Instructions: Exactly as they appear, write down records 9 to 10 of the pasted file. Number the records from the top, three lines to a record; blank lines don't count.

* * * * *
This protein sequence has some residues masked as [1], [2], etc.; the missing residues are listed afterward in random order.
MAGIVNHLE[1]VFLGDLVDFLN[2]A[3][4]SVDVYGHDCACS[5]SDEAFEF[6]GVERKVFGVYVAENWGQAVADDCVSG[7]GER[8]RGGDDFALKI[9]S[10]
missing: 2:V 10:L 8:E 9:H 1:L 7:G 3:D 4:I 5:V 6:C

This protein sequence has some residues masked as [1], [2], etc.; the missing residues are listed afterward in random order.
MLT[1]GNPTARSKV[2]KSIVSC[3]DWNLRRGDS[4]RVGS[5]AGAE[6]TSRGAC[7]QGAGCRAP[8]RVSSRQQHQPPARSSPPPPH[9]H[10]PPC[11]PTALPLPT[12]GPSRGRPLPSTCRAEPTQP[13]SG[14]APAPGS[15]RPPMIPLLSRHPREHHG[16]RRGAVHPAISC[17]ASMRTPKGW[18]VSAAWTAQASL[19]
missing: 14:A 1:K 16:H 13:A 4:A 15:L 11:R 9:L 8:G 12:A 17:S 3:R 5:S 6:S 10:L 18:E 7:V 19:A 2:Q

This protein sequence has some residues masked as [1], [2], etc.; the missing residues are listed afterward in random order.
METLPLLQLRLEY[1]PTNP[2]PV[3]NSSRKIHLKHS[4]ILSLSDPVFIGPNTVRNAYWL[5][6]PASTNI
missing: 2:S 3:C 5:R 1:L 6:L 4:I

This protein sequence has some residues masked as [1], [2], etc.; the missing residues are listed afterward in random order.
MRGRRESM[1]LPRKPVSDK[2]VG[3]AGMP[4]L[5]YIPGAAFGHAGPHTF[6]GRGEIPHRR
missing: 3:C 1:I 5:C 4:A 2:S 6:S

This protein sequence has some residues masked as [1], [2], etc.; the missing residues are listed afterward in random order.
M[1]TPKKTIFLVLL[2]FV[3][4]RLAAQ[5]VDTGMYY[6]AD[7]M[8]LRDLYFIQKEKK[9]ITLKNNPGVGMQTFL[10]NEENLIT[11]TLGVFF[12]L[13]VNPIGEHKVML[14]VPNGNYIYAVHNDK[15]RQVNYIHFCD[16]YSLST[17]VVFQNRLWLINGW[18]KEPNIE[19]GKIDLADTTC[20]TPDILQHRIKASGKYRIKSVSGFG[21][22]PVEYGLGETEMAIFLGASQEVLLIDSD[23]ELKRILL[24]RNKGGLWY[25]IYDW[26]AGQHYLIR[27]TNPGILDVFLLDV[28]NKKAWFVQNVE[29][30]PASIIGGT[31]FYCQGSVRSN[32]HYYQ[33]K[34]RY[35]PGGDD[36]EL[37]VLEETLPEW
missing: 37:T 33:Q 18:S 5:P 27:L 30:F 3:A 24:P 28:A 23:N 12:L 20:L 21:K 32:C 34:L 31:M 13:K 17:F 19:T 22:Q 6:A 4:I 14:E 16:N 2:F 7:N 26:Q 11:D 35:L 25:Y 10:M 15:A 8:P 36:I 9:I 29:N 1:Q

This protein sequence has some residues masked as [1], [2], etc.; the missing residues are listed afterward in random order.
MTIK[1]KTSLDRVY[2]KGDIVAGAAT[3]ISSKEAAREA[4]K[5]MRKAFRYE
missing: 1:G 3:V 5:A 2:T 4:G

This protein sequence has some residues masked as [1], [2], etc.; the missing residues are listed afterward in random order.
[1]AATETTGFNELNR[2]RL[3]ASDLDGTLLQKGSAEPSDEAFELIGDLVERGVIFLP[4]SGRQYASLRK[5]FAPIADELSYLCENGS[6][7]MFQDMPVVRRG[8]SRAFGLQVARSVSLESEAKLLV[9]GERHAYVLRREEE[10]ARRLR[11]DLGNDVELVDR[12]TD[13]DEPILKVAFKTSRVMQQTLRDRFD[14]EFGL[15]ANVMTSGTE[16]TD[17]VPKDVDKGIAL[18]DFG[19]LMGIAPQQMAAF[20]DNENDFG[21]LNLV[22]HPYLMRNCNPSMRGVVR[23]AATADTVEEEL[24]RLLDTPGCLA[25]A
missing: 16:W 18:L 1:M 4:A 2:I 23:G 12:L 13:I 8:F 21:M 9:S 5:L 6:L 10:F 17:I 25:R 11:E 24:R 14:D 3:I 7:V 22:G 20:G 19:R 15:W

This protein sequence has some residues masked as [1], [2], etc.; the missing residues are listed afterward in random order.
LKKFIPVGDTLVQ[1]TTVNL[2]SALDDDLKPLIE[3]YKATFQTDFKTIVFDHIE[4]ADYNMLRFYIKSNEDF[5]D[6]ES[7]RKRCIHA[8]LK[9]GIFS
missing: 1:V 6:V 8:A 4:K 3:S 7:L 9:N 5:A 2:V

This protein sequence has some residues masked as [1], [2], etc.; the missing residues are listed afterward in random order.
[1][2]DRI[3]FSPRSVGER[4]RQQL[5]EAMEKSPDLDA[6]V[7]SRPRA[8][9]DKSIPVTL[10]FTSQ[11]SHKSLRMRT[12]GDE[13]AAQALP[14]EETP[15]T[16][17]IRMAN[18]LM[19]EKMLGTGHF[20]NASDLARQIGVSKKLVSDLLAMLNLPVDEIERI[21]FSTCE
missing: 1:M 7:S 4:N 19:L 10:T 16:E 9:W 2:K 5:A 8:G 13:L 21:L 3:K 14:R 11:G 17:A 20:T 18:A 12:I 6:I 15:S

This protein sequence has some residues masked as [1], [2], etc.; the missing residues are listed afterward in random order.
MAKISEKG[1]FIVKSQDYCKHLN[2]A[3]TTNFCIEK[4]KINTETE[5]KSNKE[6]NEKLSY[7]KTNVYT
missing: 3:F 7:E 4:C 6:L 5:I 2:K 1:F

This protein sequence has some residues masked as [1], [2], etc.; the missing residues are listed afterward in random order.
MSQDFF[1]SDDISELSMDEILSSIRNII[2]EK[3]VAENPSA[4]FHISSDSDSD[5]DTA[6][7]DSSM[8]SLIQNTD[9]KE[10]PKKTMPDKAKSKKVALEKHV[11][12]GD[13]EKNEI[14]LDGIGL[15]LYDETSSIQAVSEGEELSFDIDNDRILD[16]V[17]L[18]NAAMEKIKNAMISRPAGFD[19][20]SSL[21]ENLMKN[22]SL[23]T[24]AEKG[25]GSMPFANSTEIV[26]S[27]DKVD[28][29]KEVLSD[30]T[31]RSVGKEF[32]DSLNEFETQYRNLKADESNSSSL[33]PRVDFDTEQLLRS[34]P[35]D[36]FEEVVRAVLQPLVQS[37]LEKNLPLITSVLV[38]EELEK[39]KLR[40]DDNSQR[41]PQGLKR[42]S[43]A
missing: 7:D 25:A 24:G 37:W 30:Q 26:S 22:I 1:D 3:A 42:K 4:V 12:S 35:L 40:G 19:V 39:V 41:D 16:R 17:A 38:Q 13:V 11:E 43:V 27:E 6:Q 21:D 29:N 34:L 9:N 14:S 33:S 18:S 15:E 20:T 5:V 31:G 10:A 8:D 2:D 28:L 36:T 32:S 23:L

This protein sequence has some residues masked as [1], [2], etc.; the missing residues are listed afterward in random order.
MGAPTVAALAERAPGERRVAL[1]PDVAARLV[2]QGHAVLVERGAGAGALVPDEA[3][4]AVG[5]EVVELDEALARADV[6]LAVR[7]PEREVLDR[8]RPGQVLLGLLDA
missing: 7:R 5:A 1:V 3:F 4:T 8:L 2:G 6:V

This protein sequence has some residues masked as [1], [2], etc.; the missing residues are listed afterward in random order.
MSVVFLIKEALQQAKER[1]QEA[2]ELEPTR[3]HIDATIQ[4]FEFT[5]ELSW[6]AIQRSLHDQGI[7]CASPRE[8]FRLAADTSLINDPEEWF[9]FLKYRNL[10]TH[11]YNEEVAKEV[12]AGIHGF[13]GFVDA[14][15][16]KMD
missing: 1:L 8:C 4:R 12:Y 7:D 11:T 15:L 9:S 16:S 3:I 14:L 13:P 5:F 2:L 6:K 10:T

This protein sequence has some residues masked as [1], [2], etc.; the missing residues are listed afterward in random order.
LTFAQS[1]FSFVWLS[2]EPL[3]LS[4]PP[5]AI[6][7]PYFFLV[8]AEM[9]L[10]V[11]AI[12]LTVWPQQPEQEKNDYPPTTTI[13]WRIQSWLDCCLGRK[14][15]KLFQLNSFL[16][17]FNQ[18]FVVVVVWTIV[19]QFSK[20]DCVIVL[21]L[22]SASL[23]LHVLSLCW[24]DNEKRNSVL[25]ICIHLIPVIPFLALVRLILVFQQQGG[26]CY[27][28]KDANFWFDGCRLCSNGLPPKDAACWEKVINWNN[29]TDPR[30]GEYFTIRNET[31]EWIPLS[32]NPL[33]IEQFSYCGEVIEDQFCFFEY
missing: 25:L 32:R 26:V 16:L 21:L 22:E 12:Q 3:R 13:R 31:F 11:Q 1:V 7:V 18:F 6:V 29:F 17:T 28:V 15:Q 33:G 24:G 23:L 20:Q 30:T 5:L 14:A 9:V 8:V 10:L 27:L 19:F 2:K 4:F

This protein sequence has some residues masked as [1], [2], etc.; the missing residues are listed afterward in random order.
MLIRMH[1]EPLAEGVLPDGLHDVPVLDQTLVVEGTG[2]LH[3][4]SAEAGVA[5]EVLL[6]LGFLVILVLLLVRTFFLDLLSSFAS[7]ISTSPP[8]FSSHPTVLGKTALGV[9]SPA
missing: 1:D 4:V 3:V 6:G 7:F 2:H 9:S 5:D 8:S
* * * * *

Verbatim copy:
This protein sequence has some residues masked as [1], [2], etc.; the missing residues are listed afterward in random order.
[1][2]DRI[3]FSPRSVGER[4]RQQL[5]EAMEKSPDLDA[6]V[7]SRPRA[8][9]DKSIPVTL[10]FTSQ[11]SHKSLRMRT[12]GDE[13]AAQALP[14]EETP[15]T[16][17]IRMAN[18]LM[19]EKMLGTGHF[20]NASDLARQIGVSKKLVSDLLAMLNLPVDEIERI[21]FSTCE
missing: 1:M 7:S 4:N 19:L 10:T 16:E 9:W 2:K 5:A 8:G 13:L 21:L 3:K 14:R 11:G 17:A 20:T 18:A 12:I 6:I 15:S

This protein sequence has some residues masked as [1], [2], etc.; the missing residues are listed afterward in random order.
MAKISEKG[1]FIVKSQDYCKHLN[2]A[3]TTNFCIEK[4]KINTETE[5]KSNKE[6]NEKLSY[7]KTNVYT
missing: 3:F 7:E 4:C 6:L 5:I 2:K 1:F